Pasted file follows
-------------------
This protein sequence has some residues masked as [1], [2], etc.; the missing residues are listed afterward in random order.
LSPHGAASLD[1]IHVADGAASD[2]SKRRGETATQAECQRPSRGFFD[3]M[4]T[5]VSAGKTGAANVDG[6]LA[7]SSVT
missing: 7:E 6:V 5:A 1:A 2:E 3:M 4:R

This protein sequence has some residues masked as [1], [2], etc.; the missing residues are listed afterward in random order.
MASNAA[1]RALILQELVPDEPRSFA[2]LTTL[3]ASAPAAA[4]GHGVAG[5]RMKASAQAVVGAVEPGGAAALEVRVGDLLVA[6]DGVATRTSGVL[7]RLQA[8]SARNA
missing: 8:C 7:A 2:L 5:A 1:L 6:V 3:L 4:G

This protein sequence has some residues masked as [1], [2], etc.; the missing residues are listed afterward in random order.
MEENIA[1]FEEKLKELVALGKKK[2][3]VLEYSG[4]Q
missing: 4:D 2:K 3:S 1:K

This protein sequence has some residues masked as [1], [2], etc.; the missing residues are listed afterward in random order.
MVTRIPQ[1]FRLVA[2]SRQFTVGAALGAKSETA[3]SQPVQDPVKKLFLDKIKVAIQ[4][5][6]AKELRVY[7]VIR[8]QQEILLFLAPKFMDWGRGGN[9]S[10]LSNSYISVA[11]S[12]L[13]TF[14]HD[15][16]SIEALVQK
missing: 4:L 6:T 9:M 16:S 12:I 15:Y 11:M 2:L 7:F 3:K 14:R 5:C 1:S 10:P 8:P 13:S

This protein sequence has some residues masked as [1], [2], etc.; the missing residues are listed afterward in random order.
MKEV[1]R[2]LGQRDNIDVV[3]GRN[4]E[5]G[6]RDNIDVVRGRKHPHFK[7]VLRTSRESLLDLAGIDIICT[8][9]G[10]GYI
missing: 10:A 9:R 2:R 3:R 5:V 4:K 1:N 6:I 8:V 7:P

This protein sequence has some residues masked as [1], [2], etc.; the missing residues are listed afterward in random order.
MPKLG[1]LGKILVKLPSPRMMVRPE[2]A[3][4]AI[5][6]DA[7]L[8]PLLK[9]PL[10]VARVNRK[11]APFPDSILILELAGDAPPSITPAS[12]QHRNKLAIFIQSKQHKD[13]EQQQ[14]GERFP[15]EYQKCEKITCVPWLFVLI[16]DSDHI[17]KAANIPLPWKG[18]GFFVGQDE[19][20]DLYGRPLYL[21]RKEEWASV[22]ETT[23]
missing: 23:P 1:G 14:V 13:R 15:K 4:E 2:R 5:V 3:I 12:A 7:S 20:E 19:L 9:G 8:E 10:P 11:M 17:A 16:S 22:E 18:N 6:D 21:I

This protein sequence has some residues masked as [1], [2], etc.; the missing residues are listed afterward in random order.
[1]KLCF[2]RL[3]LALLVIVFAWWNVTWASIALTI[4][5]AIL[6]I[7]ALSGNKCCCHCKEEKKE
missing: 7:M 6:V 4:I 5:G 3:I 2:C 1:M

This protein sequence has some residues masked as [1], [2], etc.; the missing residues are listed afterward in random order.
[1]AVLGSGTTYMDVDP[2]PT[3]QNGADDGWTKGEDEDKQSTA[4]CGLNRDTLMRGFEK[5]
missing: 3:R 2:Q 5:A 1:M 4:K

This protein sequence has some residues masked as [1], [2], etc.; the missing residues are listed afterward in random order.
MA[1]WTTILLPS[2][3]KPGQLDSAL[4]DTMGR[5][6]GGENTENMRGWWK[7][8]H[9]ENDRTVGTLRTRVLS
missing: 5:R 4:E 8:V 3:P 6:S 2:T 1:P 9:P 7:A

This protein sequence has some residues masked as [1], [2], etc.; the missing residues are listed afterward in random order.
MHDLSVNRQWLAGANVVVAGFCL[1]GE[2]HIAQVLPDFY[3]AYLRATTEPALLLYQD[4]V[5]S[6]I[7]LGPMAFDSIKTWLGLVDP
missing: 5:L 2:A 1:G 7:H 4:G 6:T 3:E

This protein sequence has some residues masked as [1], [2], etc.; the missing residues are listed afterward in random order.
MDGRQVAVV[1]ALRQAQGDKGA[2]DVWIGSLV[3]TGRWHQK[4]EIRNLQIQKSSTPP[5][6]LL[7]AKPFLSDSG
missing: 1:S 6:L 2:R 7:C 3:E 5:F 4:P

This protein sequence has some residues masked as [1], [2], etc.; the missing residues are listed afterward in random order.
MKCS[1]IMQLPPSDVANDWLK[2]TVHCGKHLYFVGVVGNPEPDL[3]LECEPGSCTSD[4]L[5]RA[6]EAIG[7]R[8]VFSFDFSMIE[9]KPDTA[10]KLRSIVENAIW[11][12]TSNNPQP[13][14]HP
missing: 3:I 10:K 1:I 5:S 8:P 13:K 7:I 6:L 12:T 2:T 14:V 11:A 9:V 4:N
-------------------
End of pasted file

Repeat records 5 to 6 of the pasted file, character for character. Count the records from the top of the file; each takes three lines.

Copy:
This protein sequence has some residues masked as [1], [2], etc.; the missing residues are listed afterward in random order.
MKEV[1]R[2]LGQRDNIDVV[3]GRN[4]E[5]G[6]RDNIDVVRGRKHPHFK[7]VLRTSRESLLDLAGIDIICT[8][9]G[10]GYI
missing: 10:A 9:R 2:R 3:R 5:V 4:K 1:N 6:I 8:V 7:P

This protein sequence has some residues masked as [1], [2], etc.; the missing residues are listed afterward in random order.
MPKLG[1]LGKILVKLPSPRMMVRPE[2]A[3][4]AI[5][6]DA[7]L[8]PLLK[9]PL[10]VARVNRK[11]APFPDSILILELAGDAPPSITPAS[12]QHRNKLAIFIQSKQHKD[13]EQQQ[14]GERFP[15]EYQKCEKITCVPWLFVLI[16]DSDHI[17]KAANIPLPWKG[18]GFFVGQDE[19][20]DLYGRPLYL[21]RKEEWASV[22]ETT[23]
missing: 23:P 1:G 14:V 13:R 15:K 4:E 2:R 5:V 3:I 12:A 7:S 20:E 19:L 9:G 8:E 10:P 11:M 17:A 16:S 22:E 18:N 6:D 21:I